Abstract

Aims

The safety and efficacy of novel oral anticoagulants in patients with atrial fibrillation undergoing pacemaker or implantable cardioverter-defibrillator interventions have not been clearly defined. Therefore, we compared the incidence of bleeding and thrombo-embolic complications following cardiac rhythm device (CRD) implantations under dabigatran vs. rivaroxaban in a real-world cohort.

Methods and results

We analysed 176 consecutive procedures performed in 93 patients treated peri-interventionally with dabigatran and 83 patients with rivaroxaban, respectively. Post-operative bleeding complications and thrombo-embolic events occurring within 30 days were compared. There were no significant differences in baseline characteristics between patients in the dabigatran and the rivaroxaban group. Most of the patients in both the groups received dual chamber or cardiac resynchronization devices (71 vs. 78%) as opposed to single-chamber systems (29 vs. 22%). In the dabigatran group, two (2%) bleeding complications (two pocket haematomas) were observed in comparison with four (5%, three pocket haematomas and one pericardial effusion) in the rivaroxaban group (P = 0.330). Three complications in the rivaroxaban group necessitated surgical intervention as opposed to none in the dabigatran group (P = 0.064). One case of a transient ischaemic attack occurred in the dabigatran group (P = 0.343).

Conclusion

Bleeding and thrombo-embolic complications in patients treated with dabigatran or rivaroxban are rare. Further and larger studies are warranted to define the optimal anticoagulation management in patients with a need for oral anticoagulation and CRD interventions.

What's new?

  • The safety and efficacy of novel oral anticoagulants (NOACs) in patients undergoing cardiac rhythm devices implantation have not yet been well studied.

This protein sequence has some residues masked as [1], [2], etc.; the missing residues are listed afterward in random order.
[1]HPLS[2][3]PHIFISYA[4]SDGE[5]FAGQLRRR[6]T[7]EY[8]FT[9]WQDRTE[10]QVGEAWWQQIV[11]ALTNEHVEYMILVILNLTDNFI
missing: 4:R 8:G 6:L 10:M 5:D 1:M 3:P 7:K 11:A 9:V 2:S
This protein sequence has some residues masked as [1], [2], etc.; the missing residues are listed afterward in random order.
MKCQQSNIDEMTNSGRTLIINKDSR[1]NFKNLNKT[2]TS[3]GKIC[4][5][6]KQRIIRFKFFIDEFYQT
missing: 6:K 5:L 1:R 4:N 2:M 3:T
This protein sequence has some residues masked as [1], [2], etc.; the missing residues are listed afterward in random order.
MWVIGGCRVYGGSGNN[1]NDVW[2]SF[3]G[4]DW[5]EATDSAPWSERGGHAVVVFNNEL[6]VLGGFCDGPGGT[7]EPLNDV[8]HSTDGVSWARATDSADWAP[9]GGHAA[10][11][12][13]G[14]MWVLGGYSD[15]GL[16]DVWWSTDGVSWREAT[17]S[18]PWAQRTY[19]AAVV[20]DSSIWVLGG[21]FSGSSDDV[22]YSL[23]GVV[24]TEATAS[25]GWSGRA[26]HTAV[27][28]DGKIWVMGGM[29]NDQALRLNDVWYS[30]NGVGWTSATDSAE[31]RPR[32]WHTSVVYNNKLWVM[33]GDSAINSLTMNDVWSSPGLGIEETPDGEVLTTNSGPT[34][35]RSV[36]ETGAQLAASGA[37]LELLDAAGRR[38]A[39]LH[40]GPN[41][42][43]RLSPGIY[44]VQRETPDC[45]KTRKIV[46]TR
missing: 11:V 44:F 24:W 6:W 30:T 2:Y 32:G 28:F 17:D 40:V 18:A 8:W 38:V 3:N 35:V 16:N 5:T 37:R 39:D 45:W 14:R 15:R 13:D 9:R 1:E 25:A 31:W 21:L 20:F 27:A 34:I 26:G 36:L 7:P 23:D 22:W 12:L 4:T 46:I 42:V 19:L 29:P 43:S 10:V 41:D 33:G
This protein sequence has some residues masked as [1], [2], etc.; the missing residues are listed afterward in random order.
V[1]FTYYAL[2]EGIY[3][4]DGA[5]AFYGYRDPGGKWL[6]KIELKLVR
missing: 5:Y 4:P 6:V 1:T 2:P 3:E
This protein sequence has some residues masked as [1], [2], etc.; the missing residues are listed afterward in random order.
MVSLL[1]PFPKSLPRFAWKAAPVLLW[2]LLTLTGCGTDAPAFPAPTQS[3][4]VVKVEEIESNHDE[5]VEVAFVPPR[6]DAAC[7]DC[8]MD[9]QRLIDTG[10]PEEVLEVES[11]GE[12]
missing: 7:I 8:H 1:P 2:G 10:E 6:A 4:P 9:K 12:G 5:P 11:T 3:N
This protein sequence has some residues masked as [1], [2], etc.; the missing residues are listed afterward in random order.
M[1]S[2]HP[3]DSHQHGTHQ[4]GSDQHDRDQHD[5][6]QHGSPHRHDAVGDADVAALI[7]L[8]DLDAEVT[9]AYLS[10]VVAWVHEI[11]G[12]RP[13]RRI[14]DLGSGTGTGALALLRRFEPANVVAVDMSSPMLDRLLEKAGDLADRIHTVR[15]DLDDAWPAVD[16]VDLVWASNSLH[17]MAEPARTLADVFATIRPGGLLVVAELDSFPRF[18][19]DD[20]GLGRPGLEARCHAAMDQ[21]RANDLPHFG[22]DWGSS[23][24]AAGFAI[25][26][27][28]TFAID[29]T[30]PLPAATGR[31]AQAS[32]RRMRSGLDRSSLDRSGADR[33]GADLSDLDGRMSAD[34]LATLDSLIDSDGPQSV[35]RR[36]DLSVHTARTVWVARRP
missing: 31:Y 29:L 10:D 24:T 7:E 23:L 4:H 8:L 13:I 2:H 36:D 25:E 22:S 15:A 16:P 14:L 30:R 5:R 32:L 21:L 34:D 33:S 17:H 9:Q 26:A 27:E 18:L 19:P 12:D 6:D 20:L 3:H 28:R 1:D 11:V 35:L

• The study presents a comparison of two widely used NOAC, dabigatran and rivaroxaban, in terms of post-interventional bleeding and thrombo-embolic complications.

Introduction

Approximately 25% of patients undergoing implantations of cardiac rhythm devices (CRDs) require a long-term anticoagulation1 leading to increased peri-interventional bleeding rates.2 The optimal peri-procedural management and finding the delicate balance between potential risk of thrombo-embolic event and bleeding is difficult and a common clinical problem with limited evidence insuring optimal treatment.3 While uninterrupted warfarin use in patients undergoing pacemaker (PM) or implantable cardioverter-defibrillator (ICD) implantations has very recently been shown to be superior to bridging therapy with heparin,4 only very limited data exist on the safety and efficacy of novel anticoagulants.5

We present, for the first time, a comparison of peri-interventional bleeding and thrombo-embolic complications of two widely used novel oral anticoagulants (NOACs), dabigatran and rivaroxaban, in a real-world cohort.

Methods

Patients